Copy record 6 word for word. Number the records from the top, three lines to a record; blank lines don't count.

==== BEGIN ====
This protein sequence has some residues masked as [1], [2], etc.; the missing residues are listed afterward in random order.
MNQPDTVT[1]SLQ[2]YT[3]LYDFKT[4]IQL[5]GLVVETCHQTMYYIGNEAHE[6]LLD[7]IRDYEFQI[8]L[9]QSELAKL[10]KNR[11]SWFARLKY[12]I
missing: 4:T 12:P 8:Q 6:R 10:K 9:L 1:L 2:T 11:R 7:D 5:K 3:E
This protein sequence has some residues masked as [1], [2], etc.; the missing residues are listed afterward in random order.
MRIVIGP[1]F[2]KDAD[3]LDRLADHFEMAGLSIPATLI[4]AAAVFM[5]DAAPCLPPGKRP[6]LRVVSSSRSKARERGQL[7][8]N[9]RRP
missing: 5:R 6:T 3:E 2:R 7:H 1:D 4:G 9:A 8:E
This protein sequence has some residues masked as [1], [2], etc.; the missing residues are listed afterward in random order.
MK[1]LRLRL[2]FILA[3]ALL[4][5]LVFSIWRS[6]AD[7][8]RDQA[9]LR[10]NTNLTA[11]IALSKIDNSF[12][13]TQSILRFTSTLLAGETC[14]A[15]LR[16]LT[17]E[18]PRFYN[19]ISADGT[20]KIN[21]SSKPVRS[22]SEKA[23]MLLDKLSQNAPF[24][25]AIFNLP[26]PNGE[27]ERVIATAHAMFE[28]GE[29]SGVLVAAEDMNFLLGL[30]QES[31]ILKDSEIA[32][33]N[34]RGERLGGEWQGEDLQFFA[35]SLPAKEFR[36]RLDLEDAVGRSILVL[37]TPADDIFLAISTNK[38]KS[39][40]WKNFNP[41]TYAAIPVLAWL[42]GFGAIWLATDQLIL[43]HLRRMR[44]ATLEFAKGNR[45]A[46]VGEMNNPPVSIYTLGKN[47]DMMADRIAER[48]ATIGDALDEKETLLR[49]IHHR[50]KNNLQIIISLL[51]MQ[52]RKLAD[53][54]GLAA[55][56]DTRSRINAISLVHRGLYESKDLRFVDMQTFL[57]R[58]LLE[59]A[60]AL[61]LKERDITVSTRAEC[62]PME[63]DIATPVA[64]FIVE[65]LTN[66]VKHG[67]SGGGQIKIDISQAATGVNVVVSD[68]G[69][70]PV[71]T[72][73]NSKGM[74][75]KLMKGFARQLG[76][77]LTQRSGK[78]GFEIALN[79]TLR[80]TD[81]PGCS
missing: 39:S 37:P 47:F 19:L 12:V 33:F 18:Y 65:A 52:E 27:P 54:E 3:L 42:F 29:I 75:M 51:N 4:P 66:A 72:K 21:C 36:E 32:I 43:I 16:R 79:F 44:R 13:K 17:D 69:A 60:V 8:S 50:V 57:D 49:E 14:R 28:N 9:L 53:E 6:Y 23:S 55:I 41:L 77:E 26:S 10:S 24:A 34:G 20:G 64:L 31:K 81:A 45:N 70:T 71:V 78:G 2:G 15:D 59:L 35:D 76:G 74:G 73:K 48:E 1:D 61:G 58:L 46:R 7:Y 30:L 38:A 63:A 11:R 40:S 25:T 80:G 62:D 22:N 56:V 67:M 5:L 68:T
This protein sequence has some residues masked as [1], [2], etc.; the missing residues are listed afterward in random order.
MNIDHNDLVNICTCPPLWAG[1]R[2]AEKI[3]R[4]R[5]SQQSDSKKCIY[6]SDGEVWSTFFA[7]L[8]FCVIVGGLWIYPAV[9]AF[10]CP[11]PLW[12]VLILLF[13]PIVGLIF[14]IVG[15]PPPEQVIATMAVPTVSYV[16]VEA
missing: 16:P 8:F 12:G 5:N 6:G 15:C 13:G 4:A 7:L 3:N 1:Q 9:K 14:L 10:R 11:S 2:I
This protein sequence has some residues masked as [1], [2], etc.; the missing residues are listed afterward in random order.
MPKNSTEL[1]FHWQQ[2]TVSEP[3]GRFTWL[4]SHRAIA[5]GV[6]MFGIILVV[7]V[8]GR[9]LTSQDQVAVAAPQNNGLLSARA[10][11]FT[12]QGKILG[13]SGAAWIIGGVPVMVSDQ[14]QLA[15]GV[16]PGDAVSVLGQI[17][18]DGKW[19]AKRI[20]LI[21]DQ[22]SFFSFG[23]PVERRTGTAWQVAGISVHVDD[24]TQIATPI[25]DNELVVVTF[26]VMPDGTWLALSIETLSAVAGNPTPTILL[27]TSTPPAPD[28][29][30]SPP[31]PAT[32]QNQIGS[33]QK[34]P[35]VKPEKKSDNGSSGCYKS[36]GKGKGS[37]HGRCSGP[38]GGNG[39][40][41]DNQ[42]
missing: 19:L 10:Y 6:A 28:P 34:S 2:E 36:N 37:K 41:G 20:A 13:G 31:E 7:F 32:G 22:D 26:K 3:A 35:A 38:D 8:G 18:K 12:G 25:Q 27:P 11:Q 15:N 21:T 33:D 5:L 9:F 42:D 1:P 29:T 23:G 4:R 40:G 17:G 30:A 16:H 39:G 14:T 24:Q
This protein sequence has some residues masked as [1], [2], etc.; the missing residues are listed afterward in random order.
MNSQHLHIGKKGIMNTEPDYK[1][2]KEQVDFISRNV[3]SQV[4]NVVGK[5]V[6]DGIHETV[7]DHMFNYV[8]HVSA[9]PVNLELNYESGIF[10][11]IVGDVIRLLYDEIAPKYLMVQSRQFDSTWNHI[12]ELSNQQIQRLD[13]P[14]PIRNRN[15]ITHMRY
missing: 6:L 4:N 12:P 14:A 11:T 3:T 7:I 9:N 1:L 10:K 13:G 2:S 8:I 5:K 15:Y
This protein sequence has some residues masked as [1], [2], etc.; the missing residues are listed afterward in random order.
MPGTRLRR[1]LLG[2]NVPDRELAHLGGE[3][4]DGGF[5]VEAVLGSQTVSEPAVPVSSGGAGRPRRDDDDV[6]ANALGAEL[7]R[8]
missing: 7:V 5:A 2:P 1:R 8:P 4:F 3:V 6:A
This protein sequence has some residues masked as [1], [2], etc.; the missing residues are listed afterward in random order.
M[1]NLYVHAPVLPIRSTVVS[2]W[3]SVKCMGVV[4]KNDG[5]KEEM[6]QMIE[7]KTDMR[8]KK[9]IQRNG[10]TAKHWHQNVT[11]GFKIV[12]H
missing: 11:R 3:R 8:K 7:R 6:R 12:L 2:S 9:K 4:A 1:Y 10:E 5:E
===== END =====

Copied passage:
This protein sequence has some residues masked as [1], [2], etc.; the missing residues are listed afterward in random order.
MNSQHLHIGKKGIMNTEPDYK[1][2]KEQVDFISRNV[3]SQV[4]NVVGK[5]V[6]DGIHETV[7]DHMFNYV[8]HVSA[9]PVNLELNYESGIF[10][11]IVGDVIRLLYDEIAPKYLMVQSRQFDSTWNHI[12]ELSNQQIQRLD[13]P[14]PIRNRN[15]ITHMRY
missing: 6:L 4:N 12:P 14:A 11:T 3:T 7:I 9:N 1:L 10:K 13:G 2:S 8:I 5:K 15:Y